Here’s a YouTube video of what I believe is his last show, recorded last month.

Note: The image is from one of the “Emmet’s Place” performances.


  1. It’s a chapter I think we’ll always remember. Dark days overall, but filled with so many blessings and lessons. And I think for creatives, it was a time ripe for our best selves to emerge… whether we go paid for it or not. In a perfect world, money wouldn’t matter, and everyone would just freely share their gifts the way it was done in those times. And the audience would actually have the time to truly take it all in… appreciate it and enjoy it, instead of being under constant pressure to get to the next thing in the outside world.

    I don’t wish another pandemic on us at all…but I just really appreciated that element of it.

    Liked by 1 person

    1. So true, Yacoob. As bad as it was from a health standpoint, it also gave the world a chance to reset, slow things down, and appreciate the here and now instead of thinking about what we might be doing in a week or month or year. And the family time together will always be a blessing.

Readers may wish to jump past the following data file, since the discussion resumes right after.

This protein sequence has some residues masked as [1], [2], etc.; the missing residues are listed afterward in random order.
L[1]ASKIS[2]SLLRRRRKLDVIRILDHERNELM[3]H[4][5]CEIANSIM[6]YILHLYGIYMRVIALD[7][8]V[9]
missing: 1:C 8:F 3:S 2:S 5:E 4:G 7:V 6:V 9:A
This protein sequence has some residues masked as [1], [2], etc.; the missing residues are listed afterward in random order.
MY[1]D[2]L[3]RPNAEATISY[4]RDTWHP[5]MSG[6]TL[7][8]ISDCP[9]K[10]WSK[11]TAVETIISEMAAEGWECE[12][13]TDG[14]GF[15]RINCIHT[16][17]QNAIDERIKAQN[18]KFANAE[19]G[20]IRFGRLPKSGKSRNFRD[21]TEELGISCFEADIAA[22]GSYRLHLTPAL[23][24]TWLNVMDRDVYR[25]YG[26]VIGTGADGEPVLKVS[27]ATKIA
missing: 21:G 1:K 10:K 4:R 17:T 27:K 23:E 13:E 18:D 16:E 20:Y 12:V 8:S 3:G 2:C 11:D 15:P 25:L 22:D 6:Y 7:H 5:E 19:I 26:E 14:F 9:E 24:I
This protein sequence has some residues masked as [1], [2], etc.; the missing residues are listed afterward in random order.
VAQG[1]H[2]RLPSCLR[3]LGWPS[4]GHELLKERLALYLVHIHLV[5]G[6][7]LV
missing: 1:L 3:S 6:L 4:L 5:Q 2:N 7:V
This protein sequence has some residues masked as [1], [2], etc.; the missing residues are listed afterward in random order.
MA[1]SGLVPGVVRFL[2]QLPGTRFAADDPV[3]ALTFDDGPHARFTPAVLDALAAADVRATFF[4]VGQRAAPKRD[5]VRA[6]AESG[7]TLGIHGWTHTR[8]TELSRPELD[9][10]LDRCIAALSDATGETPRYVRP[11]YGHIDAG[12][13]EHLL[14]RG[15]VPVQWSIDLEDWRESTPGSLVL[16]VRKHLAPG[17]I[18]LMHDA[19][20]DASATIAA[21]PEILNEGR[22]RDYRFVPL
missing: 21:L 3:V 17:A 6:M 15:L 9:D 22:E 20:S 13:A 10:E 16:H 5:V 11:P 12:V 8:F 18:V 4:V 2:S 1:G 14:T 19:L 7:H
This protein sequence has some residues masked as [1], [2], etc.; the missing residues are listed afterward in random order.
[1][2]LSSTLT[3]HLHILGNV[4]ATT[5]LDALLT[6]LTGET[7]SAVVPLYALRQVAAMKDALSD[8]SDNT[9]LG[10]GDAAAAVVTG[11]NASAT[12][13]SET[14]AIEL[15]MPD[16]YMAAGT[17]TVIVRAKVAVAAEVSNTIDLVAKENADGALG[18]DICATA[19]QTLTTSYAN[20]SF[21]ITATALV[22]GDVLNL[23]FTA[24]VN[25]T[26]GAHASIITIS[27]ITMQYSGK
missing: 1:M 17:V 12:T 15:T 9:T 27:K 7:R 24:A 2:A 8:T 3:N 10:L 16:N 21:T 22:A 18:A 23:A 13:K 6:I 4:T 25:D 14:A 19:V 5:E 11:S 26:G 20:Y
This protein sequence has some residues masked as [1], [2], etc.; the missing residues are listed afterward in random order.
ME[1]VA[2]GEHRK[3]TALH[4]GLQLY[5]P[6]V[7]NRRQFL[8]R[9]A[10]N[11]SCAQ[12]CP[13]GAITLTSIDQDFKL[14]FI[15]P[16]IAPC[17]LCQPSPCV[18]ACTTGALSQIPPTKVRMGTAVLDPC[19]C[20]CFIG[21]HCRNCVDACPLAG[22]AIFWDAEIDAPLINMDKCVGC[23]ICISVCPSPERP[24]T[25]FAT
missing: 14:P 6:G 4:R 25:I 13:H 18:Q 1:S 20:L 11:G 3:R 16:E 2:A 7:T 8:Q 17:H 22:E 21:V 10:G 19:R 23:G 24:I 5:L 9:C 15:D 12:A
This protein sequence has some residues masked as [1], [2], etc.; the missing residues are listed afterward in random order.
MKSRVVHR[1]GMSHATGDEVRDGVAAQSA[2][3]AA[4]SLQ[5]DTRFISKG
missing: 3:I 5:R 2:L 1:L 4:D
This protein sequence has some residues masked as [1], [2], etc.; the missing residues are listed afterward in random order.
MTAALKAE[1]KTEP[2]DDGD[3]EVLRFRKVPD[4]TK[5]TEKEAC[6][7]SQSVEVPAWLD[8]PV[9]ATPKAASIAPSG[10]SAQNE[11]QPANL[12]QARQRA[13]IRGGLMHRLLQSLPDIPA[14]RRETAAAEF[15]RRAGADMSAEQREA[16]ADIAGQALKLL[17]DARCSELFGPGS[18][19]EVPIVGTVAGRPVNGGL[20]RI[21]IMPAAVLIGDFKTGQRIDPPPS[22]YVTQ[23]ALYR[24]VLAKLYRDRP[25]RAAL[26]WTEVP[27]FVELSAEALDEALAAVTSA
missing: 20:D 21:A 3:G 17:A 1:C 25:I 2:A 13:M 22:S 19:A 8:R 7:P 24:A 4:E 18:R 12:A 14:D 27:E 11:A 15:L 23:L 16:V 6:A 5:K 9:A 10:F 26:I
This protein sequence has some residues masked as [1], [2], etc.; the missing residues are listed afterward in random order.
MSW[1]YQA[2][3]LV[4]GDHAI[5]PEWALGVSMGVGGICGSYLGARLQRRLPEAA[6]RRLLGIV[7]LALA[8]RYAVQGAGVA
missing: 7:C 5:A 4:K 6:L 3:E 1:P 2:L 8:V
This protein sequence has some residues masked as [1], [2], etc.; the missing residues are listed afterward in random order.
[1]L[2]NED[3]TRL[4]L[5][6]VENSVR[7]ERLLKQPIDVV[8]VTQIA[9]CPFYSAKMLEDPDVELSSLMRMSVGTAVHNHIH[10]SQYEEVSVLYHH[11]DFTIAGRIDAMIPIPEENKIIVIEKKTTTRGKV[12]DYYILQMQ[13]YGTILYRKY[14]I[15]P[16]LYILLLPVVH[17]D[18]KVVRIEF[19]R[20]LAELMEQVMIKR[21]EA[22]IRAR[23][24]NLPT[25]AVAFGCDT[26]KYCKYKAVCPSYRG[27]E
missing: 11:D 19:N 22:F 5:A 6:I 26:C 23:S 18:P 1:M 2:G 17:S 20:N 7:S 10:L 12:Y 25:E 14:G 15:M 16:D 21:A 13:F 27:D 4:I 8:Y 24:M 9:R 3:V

I know it was tough on people who lived alone (though not the ones who prefer the solitude), but in a way it also opened up other avenues for communication. You hear about people doing Zoom or facetime calls with their loved ones, when normally they might just fire off text messages. And it gave us all a chance to explore our inner creatives. The world should reset every couple of years, only for less tragic reasons.

      Liked by 1 person